15:27 im getting the sax parse error "Content in prolog"

15:28 and i know the cause

15:28 Chouser: tashafa: what's the value of clojure.contrib.lazy-xml/has-pull

15:28 oh.

15:29 good, then. :-)

15:29 lisppaste8: ayrnieu pasted "n-binding when-let" at http://paste.lisp.org/display/76480

15:29 tashafa: the xml from the server doesnt start with <?xml ... ?>

15:30 anyway i can modify the stream before i send it to parse-trim

15:31 lisppaste8: ayrnieu annotated #76480 "oh, right, we have zero? at this point" at http://paste.lisp.org/display/76480#1

15:32 tashafa: Chouser: has-pull is false

15:33 The exact SaxParseException is "Content is not allowed in prolog."

15:33 Chouser: tashafa: ok, that just means you're a sax parser (instead of pull parser) running in its own thread using a blocking queue for communication with the main thread.

15:35 tashafa: ok... so i need to chage has-pull to true?

15:35 Chouser: nono, it's fine.

15:35 but since you were getting an error from the parser, it might be useful to know which parser.

15:36 if you don't specify one, it'll use the pull parser if available, otherwise the builtin sax parser

15:37 tashafa: has-pull is def'ed false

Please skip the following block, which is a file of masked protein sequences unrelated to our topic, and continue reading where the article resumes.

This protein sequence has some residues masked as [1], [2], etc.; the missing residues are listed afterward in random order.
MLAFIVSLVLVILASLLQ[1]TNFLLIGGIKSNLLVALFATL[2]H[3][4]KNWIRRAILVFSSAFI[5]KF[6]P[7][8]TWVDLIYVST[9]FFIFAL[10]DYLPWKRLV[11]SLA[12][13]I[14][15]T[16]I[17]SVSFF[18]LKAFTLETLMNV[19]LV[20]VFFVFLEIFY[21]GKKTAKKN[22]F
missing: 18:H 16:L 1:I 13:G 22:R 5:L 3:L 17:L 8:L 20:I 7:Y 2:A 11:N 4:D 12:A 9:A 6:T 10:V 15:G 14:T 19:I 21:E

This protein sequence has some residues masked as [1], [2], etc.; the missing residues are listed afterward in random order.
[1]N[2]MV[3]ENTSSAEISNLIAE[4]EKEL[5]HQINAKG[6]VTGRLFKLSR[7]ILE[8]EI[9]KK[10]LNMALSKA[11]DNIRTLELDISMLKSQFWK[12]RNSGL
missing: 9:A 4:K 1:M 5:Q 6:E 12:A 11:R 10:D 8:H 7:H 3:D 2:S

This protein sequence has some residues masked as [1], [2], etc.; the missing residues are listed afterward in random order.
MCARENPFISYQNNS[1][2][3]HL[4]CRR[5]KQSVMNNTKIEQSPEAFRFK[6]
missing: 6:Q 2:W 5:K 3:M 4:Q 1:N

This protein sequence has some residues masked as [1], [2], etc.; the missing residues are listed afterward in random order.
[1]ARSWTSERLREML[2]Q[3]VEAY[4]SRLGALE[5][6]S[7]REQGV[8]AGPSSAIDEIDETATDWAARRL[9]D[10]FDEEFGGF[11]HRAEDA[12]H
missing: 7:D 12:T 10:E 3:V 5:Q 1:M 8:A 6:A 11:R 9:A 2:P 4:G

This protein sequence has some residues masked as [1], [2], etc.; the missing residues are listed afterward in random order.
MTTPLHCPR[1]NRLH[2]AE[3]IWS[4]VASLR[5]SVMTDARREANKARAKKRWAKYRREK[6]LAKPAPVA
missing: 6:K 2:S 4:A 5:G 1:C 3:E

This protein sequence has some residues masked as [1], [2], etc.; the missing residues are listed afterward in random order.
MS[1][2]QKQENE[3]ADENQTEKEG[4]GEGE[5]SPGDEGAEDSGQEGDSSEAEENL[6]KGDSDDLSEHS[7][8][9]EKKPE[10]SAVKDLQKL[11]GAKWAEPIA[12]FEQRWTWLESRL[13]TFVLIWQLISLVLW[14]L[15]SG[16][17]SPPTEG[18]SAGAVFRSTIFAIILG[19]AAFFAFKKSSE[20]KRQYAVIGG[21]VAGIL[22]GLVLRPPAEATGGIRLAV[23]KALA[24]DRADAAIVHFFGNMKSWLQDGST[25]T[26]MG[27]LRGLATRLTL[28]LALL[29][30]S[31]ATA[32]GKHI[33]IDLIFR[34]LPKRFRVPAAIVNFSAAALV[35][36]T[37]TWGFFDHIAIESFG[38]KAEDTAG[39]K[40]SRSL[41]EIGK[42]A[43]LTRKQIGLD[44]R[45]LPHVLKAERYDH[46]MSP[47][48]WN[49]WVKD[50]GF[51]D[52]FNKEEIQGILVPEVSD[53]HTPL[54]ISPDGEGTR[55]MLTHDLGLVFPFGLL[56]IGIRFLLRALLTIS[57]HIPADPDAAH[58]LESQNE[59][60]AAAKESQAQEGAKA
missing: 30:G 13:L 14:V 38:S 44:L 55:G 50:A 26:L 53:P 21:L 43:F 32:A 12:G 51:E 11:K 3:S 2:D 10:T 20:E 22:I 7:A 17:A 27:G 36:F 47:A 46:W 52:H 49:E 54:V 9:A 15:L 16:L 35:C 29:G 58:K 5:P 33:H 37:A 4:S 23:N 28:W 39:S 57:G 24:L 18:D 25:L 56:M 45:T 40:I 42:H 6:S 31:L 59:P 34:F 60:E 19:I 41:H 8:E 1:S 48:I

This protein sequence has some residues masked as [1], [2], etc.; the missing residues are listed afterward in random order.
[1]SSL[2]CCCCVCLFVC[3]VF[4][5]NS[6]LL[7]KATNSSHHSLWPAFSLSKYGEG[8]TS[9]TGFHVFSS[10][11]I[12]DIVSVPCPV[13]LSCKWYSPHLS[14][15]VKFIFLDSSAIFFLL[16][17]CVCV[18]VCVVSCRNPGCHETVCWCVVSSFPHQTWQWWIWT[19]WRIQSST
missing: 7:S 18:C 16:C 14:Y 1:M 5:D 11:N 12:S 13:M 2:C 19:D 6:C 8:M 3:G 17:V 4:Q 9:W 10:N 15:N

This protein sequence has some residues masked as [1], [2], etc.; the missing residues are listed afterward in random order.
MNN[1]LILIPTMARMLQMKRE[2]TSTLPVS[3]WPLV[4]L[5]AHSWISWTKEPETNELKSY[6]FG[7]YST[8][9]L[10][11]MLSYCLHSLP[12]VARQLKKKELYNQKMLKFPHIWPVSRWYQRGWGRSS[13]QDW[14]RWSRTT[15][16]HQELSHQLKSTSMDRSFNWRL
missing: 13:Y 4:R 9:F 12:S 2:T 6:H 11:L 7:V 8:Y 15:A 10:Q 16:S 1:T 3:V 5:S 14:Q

15:37 cemerick: ayrnieu: looks good, but it should probably assert (pos? (count bindings)) too

15:38 tashafa: so i dont see how it would use parse-seq-pull which in turn usess the pull parser

15:39 ayrnieu: cemerick - (let [] ...) also works. The user doesn't need to be protected here, and it helps with macros over when-let [including when-let itself, here].

15:40 cemerick: ah, I didn't realize that (let [] ) worked.

15:40 tashafa: i do have XPP in my calss path

15:40 classpath*

15:42 lisppaste8: ayrnieu annotated #76480 "grammar-fix in assert string" at http://paste.lisp.org/display/76480#2

15:43 tashafa: unless i change lazy_xml/has-pull to true in the source

15:44 which i dont want to do

15:44 :-/

15:47 ayrnieu: (def x 1) (.bindRoot #'x 2) x => 2

15:49 tashafa: anyways back to the original question

15:50 can a stream be modified before being used?

15:50 if so, how?

15:51 pjstadig: so after some tests with a simple java app...

15:52 it appears that I shouldn't expect Boolean.TRUE to be == across VMs

15:52 I could make Boolean.TRUE a root so that it is the same instance across VMs, but I get an error when I try to do that

15:53 so they either need to be compared using equals or .booleanValue == .booleanValue

15:53 or i could create another static field make it a root and make sure that field is always used instead of Boolean.TRUE and Boolean.FALSE

15:54 we almost have that with RT.T and RT.F, but there are some cases where Boolean.TRUE and Boolean.FALSE are used directly